Why this is important
Current funding structures, which rely heavily on rider fares, will not be sufficient to keep transit running at current levels when federal COVID-19 relief dollars run out. Additional public funding is critical to supporting a strong transit workforce, averting major transit service reductions, maintain affordability, and make possible many of the other improvements to improve rider experience.
Legislative Update: Lawmakers take important steps to make transit system less reliant on fares
June 1, 2023
State support for transit in Chicago trails peer regions.
Input from stakeholder working groups
With an early understanding of the scope and timing of future operating budget deficits, the stakeholder working groups recommended bold actions to increase and diversify funding sources. Many of the specific strategies informed the policy options in the 10-Year Financial Plan memo. Additionally, working groups encouraged RTA and the Service Boards to find new and innovative ways to control expense growth, such as sharing costs through improved coordination, new technologies, and service partnerships with communities. Working group members also stressed the importance of finding new ways to maximize non-farebox system generated revenue.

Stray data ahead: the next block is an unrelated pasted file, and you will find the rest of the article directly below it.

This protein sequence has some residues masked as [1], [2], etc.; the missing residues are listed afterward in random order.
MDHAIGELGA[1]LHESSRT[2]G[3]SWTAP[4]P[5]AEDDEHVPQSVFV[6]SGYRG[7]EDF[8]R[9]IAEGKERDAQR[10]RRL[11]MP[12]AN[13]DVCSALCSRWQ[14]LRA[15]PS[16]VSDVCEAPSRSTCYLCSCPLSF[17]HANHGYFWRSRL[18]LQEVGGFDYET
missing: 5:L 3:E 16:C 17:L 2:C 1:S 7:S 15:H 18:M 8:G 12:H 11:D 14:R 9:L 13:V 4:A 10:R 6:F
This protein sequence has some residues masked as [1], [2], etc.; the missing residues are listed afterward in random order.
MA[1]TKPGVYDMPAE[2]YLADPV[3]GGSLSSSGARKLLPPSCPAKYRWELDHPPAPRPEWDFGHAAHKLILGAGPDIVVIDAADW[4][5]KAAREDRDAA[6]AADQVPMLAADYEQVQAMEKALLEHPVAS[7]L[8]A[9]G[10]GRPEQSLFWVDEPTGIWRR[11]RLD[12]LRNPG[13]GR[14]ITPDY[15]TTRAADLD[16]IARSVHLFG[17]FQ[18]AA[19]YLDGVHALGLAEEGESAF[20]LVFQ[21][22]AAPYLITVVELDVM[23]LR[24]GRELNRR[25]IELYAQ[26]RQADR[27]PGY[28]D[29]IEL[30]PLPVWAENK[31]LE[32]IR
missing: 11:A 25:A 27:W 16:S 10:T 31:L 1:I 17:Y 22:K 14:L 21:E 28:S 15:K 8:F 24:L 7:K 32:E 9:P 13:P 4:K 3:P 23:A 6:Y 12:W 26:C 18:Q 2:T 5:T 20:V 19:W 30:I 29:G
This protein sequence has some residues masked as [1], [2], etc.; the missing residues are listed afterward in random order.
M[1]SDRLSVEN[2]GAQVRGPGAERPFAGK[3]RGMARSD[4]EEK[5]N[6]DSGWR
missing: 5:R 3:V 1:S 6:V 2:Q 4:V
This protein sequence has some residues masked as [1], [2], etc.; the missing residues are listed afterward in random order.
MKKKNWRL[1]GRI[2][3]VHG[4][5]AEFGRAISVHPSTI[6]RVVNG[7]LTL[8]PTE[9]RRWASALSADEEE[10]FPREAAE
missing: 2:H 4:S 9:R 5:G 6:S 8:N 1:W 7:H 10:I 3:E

Advocacy work ahead
The RTA and Service Boards will work together with other stakeholders to execute a broad public outreach campaign of education on transit funding and continue to engage a coalition that will secure new, sustainable, ongoing funding.
The RTA will collaborate with regional partners to identify funding options and develop revenue proposals for the Illinois General Assembly in 2024.